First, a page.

Dr. Hagen’s project will test the benefits of postoperative hip bracing on short-term outcomes including patient reported pain scores and physician exam findings of hip flexor tendonitis (IPT).

Hip arthroscopy for treatment of femoroacetabular impingement syndrome (FAIS) involves reshaping of the osseous sources of impingement (“osteoplasty”) and repair of impingement-associated labral tears. The diagnoses of FAIS and the incidence of hip arthroscopy have both increased dramatically in the last 20 years in the US. Despite the increasing incidence of hip arthroscopy in the US, on a recent review Dr. Hagen and her team found few evidence based studies on postoperative care. A particular area of debate is the use of postoperative hip braces, which can be relatively expensive. 

In this study, Dr. Hagen and her team will use a randomized controlled trial to test the cited benefits of postoperative hip bracing on short term patient reported pain scores, validated hip-specific pain scores, and physical exam findings of hip flexor tendonitis.

Michael O'Reilly, MBBCh

Michael O'Reilly, MBBCh

CLEAR Center Senior Fellow
2019-2020
Project Title: Rates of Vertebral Augmentation for the Treatment of Osteoporotic Vertebral Compression Fractures among the Commercially Insured

Description of Work

Dr. Michael O’Reilly is a Senior Neuroradiology Fellow in the University of Washington Department of Radiology. Dr. O’Reilly is training in diagnostic neuroradiology and interventional radiology with a focus on health services research and comparative effectiveness analysis in order to identify the most effective ways to organize, manage, finance, and deliver high quality care while improving patient safety.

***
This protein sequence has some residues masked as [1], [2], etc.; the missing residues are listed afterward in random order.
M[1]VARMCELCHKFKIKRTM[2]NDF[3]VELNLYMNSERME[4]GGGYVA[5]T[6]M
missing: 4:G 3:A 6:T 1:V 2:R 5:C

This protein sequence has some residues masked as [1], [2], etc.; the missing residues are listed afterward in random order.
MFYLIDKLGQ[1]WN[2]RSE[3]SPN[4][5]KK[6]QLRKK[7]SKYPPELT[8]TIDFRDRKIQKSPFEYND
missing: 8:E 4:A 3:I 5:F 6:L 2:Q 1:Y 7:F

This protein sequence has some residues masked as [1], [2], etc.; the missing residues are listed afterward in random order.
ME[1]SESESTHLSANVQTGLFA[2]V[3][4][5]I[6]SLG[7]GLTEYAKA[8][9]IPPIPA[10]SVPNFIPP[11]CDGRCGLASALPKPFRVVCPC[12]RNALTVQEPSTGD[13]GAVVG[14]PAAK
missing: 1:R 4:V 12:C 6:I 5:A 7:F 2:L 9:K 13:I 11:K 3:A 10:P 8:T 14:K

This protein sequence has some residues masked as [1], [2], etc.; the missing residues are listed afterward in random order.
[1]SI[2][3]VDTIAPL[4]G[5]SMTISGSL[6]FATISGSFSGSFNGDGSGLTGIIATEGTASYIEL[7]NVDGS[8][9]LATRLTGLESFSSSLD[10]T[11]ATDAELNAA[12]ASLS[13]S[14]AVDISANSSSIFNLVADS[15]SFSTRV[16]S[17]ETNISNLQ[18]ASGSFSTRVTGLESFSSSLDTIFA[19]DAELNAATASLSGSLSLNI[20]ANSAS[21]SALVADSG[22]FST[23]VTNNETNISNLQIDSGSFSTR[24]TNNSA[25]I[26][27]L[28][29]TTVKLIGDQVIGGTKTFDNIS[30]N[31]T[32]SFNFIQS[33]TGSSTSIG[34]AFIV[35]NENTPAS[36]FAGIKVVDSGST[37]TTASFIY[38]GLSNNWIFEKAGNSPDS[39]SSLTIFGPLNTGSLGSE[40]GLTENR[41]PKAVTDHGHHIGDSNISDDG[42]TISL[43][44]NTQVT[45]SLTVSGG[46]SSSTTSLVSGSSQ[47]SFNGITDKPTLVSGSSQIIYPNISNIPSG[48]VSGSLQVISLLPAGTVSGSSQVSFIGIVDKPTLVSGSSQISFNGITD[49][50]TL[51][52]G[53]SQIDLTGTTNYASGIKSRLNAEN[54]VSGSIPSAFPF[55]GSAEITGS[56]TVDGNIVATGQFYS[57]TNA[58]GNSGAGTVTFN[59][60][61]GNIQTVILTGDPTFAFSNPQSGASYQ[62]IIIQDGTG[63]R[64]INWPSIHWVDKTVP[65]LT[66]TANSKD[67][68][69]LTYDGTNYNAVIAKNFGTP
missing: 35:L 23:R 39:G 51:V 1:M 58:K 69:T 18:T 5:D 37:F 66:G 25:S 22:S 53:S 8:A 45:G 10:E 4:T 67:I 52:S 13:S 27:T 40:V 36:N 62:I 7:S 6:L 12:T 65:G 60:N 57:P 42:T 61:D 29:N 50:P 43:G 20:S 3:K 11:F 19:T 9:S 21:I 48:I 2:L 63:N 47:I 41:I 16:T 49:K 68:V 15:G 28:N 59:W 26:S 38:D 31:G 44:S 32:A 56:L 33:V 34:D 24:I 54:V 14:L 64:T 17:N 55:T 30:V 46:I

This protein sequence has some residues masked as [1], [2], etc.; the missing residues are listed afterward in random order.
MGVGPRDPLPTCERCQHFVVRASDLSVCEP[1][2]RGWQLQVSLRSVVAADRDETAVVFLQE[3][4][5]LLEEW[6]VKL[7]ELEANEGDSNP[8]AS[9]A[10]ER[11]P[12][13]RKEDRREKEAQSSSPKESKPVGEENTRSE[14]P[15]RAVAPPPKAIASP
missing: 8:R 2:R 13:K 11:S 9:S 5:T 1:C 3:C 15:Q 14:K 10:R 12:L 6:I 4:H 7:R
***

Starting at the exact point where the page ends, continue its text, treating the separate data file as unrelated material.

Dr. O’Reilly’s study, Rates of Vertebral Augmentation for the Treatment of Osteoporotic Vertebral Compression Fractures among the Commercially Insured is a retrospective cohort analysis of patients with osteoporotic vertebral compression fractures in the IBM MarketScan® Research Database of Americans with employer-provided health insurance. For his study, Dr. O’Reilly analyzed a cohort of patients who had thoracic and lumbar osteoporotic fractures and calculcated the proportions who were treated with vertebroplasty and kyphoplasty, collectively termed vertebral augmentation. This study provided data on a notable knowledge gap regarding vertebral augmentation in younger patients, particularly with regard to kyphoplasty. Interim results of this study indicate that vertebral augmentation is highly utilized in this younger patient cohort, with rates of kyphoplasty in particular increasing in recent years.

Dr. O’Reilly will perform further analyses on this cohort of patients with osteoporotic fractures in the IBM MarketScan® Research Database that will compare healthcare utilization, including opioid use, complication rates, and spine surgeries, and costs among patients who did and did not receive vertebral augmentation.